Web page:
Arcia finished his rookie season with a 102 OPS+. That’s not the most exciting stat, but he did that at age 22 having played just over 100 games above High-A. He finished with 17 doubles and 14 home runs, a mere glimpse of the extra-base power that is to come. His defense was poor, but he’s athletic enough to get better in the field. Arcia will likely never hit .330 and he probably won’t hit 30 home runs either. However, he could consistently hit .285 with a .350 OBP, 35-40 doubles and 20-25 home runs. That type of player helps an offense hum. Plus, he’s really fun to watch.
2. Miguel Sano
Sano has the best raw power in the Minors and has flexed that power in games, totaling 199 extra-base hits in 379 MiLB games, 90 going over the fence. Sano got his first taste of AA pitching at age 20 and slugged a sensational .571. Sano isn’t quite ready for the Majors but he could very well make his MLB debut later in 2014. His defense at third has been questioned, but there are plenty of experts who think he can be the Twins’ third baseman for many years. The reality is that his bat might be good enough to play at first or even DH, even though everyone hopes he can stay at third for a long time.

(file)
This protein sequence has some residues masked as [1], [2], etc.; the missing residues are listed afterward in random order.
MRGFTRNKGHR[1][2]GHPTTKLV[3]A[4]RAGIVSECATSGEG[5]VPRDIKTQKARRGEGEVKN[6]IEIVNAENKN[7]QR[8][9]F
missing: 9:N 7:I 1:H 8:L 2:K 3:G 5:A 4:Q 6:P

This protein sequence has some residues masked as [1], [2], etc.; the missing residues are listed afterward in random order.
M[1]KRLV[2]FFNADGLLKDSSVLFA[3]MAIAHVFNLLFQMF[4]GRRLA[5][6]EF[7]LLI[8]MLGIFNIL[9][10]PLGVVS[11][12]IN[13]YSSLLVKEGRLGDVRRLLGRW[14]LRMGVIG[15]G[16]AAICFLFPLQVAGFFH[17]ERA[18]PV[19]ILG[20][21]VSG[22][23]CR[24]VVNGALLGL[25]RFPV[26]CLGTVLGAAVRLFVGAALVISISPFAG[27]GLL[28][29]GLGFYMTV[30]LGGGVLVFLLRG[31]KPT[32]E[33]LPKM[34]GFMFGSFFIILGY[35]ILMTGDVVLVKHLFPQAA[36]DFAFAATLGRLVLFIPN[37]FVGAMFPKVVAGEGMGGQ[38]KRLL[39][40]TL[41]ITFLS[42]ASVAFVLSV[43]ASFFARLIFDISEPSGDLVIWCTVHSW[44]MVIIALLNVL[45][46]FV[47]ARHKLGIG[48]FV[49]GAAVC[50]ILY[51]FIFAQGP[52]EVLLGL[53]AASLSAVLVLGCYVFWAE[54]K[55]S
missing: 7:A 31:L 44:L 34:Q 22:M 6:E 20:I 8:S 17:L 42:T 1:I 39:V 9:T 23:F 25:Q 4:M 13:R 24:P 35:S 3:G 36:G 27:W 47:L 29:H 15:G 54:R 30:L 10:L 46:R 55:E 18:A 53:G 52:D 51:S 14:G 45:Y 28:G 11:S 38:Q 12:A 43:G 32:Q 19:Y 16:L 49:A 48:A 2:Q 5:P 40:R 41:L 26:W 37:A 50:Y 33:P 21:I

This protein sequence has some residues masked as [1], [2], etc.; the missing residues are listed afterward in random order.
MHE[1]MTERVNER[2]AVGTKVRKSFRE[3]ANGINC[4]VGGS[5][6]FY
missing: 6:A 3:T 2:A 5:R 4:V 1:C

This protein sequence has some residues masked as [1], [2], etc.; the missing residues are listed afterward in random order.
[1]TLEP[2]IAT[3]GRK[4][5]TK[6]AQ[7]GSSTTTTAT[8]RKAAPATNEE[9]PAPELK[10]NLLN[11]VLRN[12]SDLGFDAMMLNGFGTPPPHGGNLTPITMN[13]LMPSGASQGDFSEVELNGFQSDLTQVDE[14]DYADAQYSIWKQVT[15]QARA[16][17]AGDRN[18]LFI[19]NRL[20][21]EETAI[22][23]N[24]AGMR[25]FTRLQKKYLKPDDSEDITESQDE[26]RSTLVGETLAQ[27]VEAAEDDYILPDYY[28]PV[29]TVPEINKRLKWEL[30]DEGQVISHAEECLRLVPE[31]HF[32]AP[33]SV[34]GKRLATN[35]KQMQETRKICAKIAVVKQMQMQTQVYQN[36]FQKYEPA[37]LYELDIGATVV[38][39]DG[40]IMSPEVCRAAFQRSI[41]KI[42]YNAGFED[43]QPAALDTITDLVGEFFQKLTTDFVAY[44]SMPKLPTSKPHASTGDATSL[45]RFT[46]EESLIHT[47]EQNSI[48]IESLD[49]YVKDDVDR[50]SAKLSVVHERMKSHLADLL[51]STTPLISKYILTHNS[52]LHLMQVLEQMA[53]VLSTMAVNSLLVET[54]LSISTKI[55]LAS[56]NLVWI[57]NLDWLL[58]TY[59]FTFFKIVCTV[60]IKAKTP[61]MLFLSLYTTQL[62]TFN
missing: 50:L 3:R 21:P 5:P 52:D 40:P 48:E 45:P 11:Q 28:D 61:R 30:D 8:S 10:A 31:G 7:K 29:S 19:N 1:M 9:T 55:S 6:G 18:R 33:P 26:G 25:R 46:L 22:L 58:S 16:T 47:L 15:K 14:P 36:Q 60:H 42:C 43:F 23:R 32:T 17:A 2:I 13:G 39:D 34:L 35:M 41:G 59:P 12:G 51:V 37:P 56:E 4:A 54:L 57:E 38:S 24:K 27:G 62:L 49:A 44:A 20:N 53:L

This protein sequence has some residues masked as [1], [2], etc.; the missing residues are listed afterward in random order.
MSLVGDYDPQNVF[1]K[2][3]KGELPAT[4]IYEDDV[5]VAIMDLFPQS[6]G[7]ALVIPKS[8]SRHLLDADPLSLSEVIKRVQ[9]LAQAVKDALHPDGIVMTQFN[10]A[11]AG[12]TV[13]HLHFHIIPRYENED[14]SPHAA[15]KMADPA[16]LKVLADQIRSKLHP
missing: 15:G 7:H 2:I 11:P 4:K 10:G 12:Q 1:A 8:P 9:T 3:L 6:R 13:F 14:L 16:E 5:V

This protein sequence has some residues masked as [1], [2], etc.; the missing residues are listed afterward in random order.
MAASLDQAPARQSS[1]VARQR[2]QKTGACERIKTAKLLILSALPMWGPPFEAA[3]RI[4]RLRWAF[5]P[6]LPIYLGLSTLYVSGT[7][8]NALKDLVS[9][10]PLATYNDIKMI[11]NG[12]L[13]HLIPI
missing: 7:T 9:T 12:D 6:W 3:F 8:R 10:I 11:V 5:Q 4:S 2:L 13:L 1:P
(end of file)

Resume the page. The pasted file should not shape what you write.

1. Byron Buxton
Words just don’t describe him anymore, so we’ll just use that.
Nine of those ten players could be Twins as soon as 2015. Nine! Kohl Stewart might come along a few years later, but at that point, he should be joining an established core of extremely talented players. Prospects don’t hit at a 100% rate, but this collection of players should be able to provide great value, even if a couple of the individuals don’t make it. The Twins might not be a great team in 2014, but they are building a great organization. I have held the belief for a long time that 2015 is the year when things turn around. When you look at the names above, it’s easy to see why I feel this way.
Have a nice week, everyone!